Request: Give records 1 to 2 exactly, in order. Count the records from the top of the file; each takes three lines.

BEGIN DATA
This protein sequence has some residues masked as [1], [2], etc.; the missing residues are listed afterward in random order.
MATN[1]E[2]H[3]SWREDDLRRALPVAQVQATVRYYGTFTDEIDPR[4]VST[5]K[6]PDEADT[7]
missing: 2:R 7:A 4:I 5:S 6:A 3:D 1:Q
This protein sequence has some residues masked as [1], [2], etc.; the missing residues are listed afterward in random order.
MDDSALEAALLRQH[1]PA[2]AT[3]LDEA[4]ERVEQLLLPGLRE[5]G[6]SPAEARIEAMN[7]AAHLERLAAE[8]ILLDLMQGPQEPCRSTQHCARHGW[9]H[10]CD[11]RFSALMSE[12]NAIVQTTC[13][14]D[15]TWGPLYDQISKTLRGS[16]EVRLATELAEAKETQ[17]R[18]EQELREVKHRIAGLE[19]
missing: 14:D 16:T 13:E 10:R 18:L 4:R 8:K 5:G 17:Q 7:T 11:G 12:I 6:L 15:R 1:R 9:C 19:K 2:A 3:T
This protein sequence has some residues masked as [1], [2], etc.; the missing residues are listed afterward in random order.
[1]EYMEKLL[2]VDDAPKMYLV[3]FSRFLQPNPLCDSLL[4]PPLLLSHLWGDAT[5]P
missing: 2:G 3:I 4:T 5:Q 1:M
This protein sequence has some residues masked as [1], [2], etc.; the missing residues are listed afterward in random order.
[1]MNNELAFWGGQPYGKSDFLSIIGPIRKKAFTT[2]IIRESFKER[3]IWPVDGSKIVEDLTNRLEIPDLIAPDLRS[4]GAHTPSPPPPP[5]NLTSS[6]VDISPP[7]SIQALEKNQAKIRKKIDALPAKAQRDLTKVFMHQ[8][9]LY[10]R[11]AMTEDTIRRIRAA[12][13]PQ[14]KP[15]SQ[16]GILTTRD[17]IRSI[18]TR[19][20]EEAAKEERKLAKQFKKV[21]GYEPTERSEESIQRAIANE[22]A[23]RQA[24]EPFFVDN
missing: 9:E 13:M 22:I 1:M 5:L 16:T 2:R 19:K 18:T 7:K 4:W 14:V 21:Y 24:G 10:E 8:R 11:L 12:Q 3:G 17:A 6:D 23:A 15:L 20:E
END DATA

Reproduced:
This protein sequence has some residues masked as [1], [2], etc.; the missing residues are listed afterward in random order.
MATN[1]E[2]H[3]SWREDDLRRALPVAQVQATVRYYGTFTDEIDPR[4]VST[5]K[6]PDEADT[7]
missing: 2:R 7:A 4:I 5:S 6:A 3:D 1:Q
This protein sequence has some residues masked as [1], [2], etc.; the missing residues are listed afterward in random order.
MDDSALEAALLRQH[1]PA[2]AT[3]LDEA[4]ERVEQLLLPGLRE[5]G[6]SPAEARIEAMN[7]AAHLERLAAE[8]ILLDLMQGPQEPCRSTQHCARHGW[9]H[10]CD[11]RFSALMSE[12]NAIVQTTC[13][14]D[15]TWGPLYDQISKTLRGS[16]EVRLATELAEAKETQ[17]R[18]EQELREVKHRIAGLE[19]
missing: 14:D 16:T 13:E 10:R 18:L 4:R 8:K 5:G 17:Q 7:T 11:G 12:I 6:L 15:R 1:R 9:C 19:K 2:A 3:T